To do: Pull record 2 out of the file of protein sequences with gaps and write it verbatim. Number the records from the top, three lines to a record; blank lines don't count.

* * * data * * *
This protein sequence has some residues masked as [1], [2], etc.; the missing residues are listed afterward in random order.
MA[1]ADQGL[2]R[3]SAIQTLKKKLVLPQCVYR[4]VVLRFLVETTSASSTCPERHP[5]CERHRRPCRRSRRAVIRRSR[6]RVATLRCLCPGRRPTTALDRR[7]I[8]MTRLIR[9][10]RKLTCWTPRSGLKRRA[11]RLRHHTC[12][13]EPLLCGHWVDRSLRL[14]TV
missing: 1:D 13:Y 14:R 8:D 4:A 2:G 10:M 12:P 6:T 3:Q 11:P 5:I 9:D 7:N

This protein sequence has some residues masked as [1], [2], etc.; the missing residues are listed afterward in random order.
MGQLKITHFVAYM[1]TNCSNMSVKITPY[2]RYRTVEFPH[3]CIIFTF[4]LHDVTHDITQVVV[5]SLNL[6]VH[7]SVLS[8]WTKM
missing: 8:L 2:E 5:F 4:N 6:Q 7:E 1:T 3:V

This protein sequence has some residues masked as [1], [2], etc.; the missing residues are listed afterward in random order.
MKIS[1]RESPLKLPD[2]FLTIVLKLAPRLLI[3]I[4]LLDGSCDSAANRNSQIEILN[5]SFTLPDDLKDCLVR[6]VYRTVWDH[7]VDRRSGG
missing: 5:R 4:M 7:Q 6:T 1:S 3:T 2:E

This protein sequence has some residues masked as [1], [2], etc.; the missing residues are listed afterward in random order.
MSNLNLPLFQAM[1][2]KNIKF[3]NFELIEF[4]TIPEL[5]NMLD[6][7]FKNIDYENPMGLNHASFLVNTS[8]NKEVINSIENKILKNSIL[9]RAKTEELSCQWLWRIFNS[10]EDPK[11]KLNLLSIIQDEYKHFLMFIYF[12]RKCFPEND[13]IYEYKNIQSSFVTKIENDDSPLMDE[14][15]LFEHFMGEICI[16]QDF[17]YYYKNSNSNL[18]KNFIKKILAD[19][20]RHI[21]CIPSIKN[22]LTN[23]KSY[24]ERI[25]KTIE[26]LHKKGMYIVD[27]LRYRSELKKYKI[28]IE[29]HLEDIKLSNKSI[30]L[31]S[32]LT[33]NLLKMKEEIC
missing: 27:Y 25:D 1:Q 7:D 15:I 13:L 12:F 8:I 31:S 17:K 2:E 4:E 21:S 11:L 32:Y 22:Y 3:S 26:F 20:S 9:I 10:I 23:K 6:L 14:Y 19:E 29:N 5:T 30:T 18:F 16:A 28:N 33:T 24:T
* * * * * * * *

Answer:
This protein sequence has some residues masked as [1], [2], etc.; the missing residues are listed afterward in random order.
MGQLKITHFVAYM[1]TNCSNMSVKITPY[2]RYRTVEFPH[3]CIIFTF[4]LHDVTHDITQVVV[5]SLNL[6]VH[7]SVLS[8]WTKM
missing: 8:L 2:E 5:F 4:N 6:Q 7:E 1:T 3:V